What does aquarium salt do for freshwater tanks?

If there’s one topic guaranteed to stir up controversy in the world of the hobby aquarist, it’s this: what does aquarium salt do for freshwater tanks?
Aquarists practically square off at dawn with pistols on this issue.

Salt for freshwater tanks

It’s polarising – any online search will provide you with plenty of articles declaring that YES, salt is ESSENTIAL for freshwater tanks, and listing all the reasons.
It will also provide you with just as many emphatically declaring the opposite.
NO, salt ISN’T necessary for freshwater aquariums, with just as many reasons against.
Arguments vary on online forums between those on each side of the issue. It’s clearly a topic that stirs up strong feelings in the aquarist world.

In this article, we’ll look at all the arguments for and against using salt in your freshwater aquarium.
From therapeutic use to recommended concentrations, health benefits to potential dangers, we’ll cover all the pros and cons of adding salt to your freshwater tank.

Last update on 2024-05-24 / Affiliate links / Images from Amazon Product Advertising API

What is aquarium salt?

Let’s start with the basics: what is aquarium salt?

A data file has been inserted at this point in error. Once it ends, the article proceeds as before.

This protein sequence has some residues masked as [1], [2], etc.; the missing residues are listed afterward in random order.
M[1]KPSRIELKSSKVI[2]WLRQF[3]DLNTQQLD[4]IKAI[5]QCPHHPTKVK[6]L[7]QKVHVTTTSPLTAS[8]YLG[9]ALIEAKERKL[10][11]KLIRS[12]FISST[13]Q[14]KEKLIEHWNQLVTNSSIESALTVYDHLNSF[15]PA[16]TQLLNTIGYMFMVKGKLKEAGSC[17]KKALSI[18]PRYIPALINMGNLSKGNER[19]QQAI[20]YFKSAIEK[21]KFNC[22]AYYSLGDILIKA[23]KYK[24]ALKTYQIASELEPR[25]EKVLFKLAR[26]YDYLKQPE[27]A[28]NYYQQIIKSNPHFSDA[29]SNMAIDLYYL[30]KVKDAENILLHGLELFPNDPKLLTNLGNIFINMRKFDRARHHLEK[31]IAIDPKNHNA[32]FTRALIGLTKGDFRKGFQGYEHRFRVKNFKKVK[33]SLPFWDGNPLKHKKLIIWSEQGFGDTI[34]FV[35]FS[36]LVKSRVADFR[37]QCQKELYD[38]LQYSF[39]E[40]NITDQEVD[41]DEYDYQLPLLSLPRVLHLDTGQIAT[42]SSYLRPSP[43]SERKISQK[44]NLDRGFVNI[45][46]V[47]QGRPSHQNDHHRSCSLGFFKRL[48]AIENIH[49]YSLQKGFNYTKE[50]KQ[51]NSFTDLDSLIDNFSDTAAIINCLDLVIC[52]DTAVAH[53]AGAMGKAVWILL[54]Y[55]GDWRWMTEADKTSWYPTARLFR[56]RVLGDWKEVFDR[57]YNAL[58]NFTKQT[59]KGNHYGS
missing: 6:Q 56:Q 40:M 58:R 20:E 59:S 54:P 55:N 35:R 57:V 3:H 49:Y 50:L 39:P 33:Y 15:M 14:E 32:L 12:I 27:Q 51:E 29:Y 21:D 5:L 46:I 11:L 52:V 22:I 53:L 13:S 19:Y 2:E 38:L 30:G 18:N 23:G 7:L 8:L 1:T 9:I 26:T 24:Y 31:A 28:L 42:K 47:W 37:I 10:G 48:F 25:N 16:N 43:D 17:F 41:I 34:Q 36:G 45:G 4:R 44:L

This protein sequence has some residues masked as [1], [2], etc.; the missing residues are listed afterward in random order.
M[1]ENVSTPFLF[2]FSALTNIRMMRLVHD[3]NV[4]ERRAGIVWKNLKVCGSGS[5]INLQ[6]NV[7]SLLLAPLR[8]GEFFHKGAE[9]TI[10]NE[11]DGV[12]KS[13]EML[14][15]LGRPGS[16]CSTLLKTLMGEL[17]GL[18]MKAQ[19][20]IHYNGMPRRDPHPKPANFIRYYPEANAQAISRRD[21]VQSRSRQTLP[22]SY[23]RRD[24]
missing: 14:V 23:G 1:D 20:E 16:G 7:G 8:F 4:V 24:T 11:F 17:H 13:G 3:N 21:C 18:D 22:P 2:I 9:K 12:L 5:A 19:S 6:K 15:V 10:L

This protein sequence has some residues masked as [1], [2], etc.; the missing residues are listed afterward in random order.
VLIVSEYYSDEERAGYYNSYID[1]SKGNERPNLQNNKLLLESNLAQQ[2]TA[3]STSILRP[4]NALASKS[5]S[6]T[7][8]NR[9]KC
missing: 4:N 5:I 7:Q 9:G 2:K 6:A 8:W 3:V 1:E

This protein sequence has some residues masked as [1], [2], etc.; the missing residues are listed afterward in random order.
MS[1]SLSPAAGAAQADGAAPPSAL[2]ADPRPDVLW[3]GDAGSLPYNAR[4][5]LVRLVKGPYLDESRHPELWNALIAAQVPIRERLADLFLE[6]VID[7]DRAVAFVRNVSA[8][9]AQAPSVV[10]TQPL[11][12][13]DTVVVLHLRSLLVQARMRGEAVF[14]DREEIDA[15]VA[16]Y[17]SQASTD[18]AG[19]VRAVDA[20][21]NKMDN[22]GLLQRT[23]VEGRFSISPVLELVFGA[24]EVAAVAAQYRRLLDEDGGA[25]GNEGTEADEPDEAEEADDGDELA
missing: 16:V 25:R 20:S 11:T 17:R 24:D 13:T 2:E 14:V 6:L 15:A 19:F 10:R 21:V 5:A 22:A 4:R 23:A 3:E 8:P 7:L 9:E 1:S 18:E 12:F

Aquarium salt is a general term that covers a range of salts you can add to the water in your freshwater aquarium.
Standard sodium chloride, known as NaCl, is just one of them.
So when is a salt not a salt? Are all salts created equal?

There are a range of different elements that are collectively called “salts”. Some of these include other minerals, such as:

  • Ammonium NH4+
  • Calcium Ca2+
  • Magnesium Mg2+
  • Potassium K+
  • Sodium Na+

They can also include different compounds, such as:

  • Carbonate CO32- (carbonic acid)
  • Chloride Cl- (hydrochloric acid)
  • Nitrate NO3- (nitric acid)
  • Nitrite NO2- (nitrous acid)
  • Phosphate PO43- (phosphoric acid)
Source: Wikipedia - Salt (chemistry) and Aquarium Pond Answers

You don’t need to have a science degree to understand the mineral make-up of aquarium salts, however.
There are three very common kinds of aquarium “salts” that you might buy to use in your fishkeeping practice.

Freshwater aquarium salt

Also known as “tonic salt”, this is very different to the table salt that you have in the kitchen, which should generally never be added to an aquarium (more about that later).

Freshwater aquarium salt is made from evaporated sea water.
It’s specially designed for freshwater aquariums, so it doesn’t have any additives such as iodine or anti-caking agents such as calcium silicate.
It’s easily available online and from your local fish or pet shop.

Non-iodized rock salt and kosher salt

These salts are pure sodium chloride (NaCl).